Wednesday, 20 February 2013

The Defense of Marriage Act is already losing in the court of public opinion as a case challenging its constitutionality is about to be heard by the US Supreme Court.

A new poll found that 59 percent of Americans are against DOMA after being informed that the law prohibits the federal government from offering benefits to same-sex couples who are legally married.

The percentage of those against DOMA is actually higher than the 52 percent of people in the poll who said they are in favor of gay marriage in general. Also, 62 percent of respondents - including some of those who are against gay marriage - agree that 'it is discrimination for the federal government to deny marriage protections and benefits to legally married same-sex couples.'

'The findings of this poll should provide significant headwinds to LGBT advocates and allies and demonstrate to the Court that the thinking behind DOMA is outdated and indefensible,' said Winnie Stachelberg of the Center for American Progress and Gay & Lesbian Advocates & Defenders which commissioned the poll.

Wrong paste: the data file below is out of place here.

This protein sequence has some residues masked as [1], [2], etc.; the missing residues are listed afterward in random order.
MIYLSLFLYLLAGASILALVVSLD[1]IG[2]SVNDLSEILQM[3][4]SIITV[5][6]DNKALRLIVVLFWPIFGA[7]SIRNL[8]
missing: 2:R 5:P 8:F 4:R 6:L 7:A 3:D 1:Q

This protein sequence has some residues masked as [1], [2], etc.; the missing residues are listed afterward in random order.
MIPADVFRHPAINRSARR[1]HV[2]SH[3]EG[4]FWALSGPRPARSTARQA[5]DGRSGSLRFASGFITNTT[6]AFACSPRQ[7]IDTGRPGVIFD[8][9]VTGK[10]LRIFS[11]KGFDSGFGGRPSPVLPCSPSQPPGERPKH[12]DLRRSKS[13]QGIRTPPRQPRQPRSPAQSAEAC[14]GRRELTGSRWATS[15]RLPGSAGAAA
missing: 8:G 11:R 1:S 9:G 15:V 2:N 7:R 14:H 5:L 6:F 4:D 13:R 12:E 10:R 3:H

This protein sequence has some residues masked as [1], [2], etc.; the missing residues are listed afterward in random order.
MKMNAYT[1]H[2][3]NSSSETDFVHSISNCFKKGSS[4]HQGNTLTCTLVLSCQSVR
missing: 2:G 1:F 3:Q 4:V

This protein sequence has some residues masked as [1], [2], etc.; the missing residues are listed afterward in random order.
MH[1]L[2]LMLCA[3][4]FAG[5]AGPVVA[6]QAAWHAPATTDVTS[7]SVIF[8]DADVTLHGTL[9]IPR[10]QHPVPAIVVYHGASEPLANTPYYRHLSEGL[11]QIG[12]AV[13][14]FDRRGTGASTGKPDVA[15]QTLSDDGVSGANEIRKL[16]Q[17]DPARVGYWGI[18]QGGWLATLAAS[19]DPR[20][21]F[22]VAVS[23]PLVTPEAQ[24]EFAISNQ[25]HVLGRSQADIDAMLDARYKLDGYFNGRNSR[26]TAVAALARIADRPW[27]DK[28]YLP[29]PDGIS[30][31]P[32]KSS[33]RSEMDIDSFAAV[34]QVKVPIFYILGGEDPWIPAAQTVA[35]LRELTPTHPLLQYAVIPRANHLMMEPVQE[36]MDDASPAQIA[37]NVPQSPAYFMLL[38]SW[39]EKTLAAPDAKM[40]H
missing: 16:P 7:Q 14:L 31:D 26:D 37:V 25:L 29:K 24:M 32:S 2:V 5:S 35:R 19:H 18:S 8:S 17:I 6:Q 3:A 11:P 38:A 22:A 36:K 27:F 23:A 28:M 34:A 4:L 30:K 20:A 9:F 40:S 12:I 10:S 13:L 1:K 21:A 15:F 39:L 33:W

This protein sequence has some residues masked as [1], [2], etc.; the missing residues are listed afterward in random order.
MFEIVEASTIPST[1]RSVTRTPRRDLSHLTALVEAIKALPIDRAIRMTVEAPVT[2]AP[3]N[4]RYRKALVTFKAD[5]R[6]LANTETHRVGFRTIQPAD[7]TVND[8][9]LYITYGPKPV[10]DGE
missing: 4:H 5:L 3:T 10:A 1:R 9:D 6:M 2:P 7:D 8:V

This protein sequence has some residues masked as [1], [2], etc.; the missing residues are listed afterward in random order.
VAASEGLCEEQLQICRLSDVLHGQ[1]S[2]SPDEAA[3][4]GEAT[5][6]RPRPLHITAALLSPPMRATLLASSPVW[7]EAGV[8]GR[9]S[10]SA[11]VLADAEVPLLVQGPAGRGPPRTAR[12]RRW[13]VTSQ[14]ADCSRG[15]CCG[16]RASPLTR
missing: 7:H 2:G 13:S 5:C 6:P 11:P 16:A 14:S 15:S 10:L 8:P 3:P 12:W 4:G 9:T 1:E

The results of the poll are based on a live interviewer telephone survey conducted January 23 – 27 among 802 registered voters in the US.

Federal appeals courts in New York and Boston ruled that DOMA is unconstitutional - rulings appealed to the Supreme Court by the Republicans.

The justices have agreed to hear the New York case which was filed by Edith Windsor who sued because she was required to pay a $350,000 federal estate tax bill. The government does not recognize her marriage to her late wife Thea Spyer.
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